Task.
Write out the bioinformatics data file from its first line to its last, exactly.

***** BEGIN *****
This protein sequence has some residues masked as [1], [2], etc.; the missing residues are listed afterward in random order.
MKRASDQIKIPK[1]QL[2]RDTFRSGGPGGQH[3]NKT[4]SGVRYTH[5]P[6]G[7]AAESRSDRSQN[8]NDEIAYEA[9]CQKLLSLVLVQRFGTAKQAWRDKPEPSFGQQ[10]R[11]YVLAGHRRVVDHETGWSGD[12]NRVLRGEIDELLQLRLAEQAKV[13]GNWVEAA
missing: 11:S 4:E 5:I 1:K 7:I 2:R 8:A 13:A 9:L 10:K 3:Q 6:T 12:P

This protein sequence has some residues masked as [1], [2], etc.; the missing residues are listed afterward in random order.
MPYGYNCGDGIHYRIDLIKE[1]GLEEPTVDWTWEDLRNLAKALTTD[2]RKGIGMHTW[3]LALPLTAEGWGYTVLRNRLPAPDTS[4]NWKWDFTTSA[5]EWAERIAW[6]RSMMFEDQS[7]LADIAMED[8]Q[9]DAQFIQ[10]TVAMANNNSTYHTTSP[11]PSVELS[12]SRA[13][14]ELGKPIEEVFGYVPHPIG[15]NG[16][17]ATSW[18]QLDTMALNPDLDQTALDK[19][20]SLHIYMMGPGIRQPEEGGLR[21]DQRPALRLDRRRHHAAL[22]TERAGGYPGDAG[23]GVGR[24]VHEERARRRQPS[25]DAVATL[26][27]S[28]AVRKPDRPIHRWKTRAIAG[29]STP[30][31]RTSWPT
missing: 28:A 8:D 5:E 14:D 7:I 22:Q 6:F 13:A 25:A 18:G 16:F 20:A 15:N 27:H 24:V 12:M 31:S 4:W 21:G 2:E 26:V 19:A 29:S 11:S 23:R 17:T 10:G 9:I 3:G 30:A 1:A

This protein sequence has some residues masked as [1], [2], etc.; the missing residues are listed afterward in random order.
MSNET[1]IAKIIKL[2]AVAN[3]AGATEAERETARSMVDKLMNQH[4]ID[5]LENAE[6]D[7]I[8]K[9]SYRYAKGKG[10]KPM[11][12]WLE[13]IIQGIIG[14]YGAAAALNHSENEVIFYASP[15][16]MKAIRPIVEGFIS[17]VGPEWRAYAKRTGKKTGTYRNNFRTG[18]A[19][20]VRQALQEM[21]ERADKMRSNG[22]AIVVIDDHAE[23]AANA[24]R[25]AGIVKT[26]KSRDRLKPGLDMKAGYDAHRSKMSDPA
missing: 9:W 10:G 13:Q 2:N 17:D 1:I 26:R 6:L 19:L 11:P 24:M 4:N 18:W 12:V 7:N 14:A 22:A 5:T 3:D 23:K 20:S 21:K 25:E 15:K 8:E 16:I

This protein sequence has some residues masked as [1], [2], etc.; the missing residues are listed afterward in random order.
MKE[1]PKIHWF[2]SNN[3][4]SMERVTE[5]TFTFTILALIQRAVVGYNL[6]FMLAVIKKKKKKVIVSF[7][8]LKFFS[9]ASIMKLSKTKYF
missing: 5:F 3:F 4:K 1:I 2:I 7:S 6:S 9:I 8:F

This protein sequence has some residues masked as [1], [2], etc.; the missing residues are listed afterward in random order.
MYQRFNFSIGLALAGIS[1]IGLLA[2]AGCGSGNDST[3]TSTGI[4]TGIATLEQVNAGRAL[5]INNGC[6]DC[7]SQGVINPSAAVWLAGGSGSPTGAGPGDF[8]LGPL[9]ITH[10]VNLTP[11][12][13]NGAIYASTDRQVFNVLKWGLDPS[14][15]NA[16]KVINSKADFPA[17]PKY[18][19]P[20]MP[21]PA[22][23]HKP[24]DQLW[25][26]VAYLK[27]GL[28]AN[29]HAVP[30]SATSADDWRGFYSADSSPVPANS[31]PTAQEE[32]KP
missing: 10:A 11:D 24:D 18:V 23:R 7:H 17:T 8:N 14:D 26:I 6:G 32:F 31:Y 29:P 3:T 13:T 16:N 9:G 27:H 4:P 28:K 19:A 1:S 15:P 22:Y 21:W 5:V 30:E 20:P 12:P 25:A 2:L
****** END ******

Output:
This protein sequence has some residues masked as [1], [2], etc.; the missing residues are listed afterward in random order.
MKRASDQIKIPK[1]QL[2]RDTFRSGGPGGQH[3]NKT[4]SGVRYTH[5]P[6]G[7]AAESRSDRSQN[8]NDEIAYEA[9]CQKLLSLVLVQRFGTAKQAWRDKPEPSFGQQ[10]R[11]YVLAGHRRVVDHETGWSGD[12]NRVLRGEIDELLQLRLAEQAKV[13]GNWVEAA
missing: 11:S 4:E 5:I 1:K 7:I 2:R 8:A 13:A 9:L 10:K 3:Q 6:T 12:P

This protein sequence has some residues masked as [1], [2], etc.; the missing residues are listed afterward in random order.
MPYGYNCGDGIHYRIDLIKE[1]GLEEPTVDWTWEDLRNLAKALTTD[2]RKGIGMHTW[3]LALPLTAEGWGYTVLRNRLPAPDTS[4]NWKWDFTTSA[5]EWAERIAW[6]RSMMFEDQS[7]LADIAMED[8]Q[9]DAQFIQ[10]TVAMANNNSTYHTTSP[11]PSVELS[12]SRA[13][14]ELGKPIEEVFGYVPHPIG[15]NG[16][17]ATSW[18]QLDTMALNPDLDQTALDK[19][20]SLHIYMMGPGIRQPEEGGLR[21]DQRPALRLDRRRHHAAL[22]TERAGGYPGDAG[23]GVGR[24]VHEERARRRQPS[25]DAVATL[26][27]S[28]AVRKPDRPIHRWKTRAIAG[29]STP[30][31]RTSWPT
missing: 28:A 8:D 5:E 14:D 7:I 22:Q 6:F 13:A 25:A 18:G 16:F 20:A 15:N 27:H 24:V 12:M 31:S 4:W 21:G 2:E 26:V 19:A 29:S 11:S 23:R 17:T 10:G 9:I 3:G 30:A 1:A

This protein sequence has some residues masked as [1], [2], etc.; the missing residues are listed afterward in random order.
MSNET[1]IAKIIKL[2]AVAN[3]AGATEAERETARSMVDKLMNQH[4]ID[5]LENAE[6]D[7]I[8]K[9]SYRYAKGKG[10]KPM[11][12]WLE[13]IIQGIIG[14]YGAAAALNHSENEVIFYASP[15][16]MKAIRPIVEGFIS[17]VGPEWRAYAKRTGKKTGTYRNNFRTG[18]A[19][20]VRQALQEM[21]ERADKMRSNG[22]AIVVIDDHAE[23]AANA[24]R[25]AGIVKT[26]KSRDRLKPGLDMKAGYDAHRSKMSDPA
missing: 9:W 10:G 13:Q 2:N 17:D 1:I 26:R 6:L 19:L 11:P 24:M 4:N 18:W 12:V 7:N 14:A 22:A 5:T 3:D 23:K 20:S 21:K 25:E 15:K 8:E 16:I

This protein sequence has some residues masked as [1], [2], etc.; the missing residues are listed afterward in random order.
MKE[1]PKIHWF[2]SNN[3][4]SMERVTE[5]TFTFTILALIQRAVVGYNL[6]FMLAVIKKKKKKVIVSF[7][8]LKFFS[9]ASIMKLSKTKYF
missing: 5:F 3:F 4:K 1:I 2:I 7:S 6:S 9:I 8:F

This protein sequence has some residues masked as [1], [2], etc.; the missing residues are listed afterward in random order.
MYQRFNFSIGLALAGIS[1]IGLLA[2]AGCGSGNDST[3]TSTGI[4]TGIATLEQVNAGRAL[5]INNGC[6]DC[7]SQGVINPSAAVWLAGGSGSPTGAGPGDF[8]LGPL[9]ITH[10]VNLTP[11][12][13]NGAIYASTDRQVFNVLKWGLDPS[14][15]NA[16]KVINSKADFPA[17]PKY[18][19]P[20]MP[21]PA[22][23]HKP[24]DQLW[25][26]VAYLK[27]GL[28]AN[29]HAVP[30]SATSADDWRGFYSADSSPVPANS[31]PTAQEE[32]KP
missing: 10:A 11:D 24:D 18:V 23:R 7:H 17:T 8:N 14:D 26:I 6:G 32:F 31:Y 29:P 3:T 13:T 16:N 9:G 27:H 4:P 28:K 19:A 1:S 15:P 22:Y 21:W 5:V 30:E 20:P 12:P 25:A 2:L